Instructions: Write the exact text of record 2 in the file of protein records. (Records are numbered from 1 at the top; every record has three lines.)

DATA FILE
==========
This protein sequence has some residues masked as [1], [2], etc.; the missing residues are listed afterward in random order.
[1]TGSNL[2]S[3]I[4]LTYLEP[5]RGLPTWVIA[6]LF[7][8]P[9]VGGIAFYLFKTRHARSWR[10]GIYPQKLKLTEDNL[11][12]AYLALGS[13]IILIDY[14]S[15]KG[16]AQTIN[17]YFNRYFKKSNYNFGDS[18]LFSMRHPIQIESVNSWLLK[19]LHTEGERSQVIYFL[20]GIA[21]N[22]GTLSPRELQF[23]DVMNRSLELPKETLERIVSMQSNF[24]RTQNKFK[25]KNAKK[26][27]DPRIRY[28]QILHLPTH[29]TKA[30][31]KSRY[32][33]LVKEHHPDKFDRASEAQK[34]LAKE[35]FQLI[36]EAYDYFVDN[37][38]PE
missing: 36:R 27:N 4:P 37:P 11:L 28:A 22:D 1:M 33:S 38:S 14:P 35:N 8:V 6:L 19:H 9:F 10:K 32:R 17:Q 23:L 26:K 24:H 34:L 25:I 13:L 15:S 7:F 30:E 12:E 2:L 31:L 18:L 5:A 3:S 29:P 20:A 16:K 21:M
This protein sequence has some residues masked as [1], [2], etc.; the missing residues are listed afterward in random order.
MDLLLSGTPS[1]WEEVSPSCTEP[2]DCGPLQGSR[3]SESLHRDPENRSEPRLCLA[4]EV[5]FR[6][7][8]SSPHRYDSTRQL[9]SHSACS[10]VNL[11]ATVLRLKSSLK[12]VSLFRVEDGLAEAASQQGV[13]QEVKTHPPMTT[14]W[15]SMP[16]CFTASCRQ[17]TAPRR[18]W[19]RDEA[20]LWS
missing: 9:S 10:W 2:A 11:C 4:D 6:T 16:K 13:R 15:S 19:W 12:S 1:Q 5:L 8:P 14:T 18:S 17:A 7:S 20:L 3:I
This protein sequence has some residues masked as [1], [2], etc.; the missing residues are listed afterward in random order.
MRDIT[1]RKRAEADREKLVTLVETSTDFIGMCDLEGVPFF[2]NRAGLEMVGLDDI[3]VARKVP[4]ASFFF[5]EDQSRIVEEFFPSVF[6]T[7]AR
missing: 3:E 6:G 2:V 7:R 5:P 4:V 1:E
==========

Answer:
This protein sequence has some residues masked as [1], [2], etc.; the missing residues are listed afterward in random order.
MDLLLSGTPS[1]WEEVSPSCTEP[2]DCGPLQGSR[3]SESLHRDPENRSEPRLCLA[4]EV[5]FR[6][7][8]SSPHRYDSTRQL[9]SHSACS[10]VNL[11]ATVLRLKSSLK[12]VSLFRVEDGLAEAASQQGV[13]QEVKTHPPMTT[14]W[15]SMP[16]CFTASCRQ[17]TAPRR[18]W[19]RDEA[20]LWS
missing: 9:S 10:W 2:A 11:C 4:D 6:T 16:K 13:R 15:S 19:W 12:S 1:Q 5:L 8:P 14:T 18:S 17:A 7:S 20:L 3:I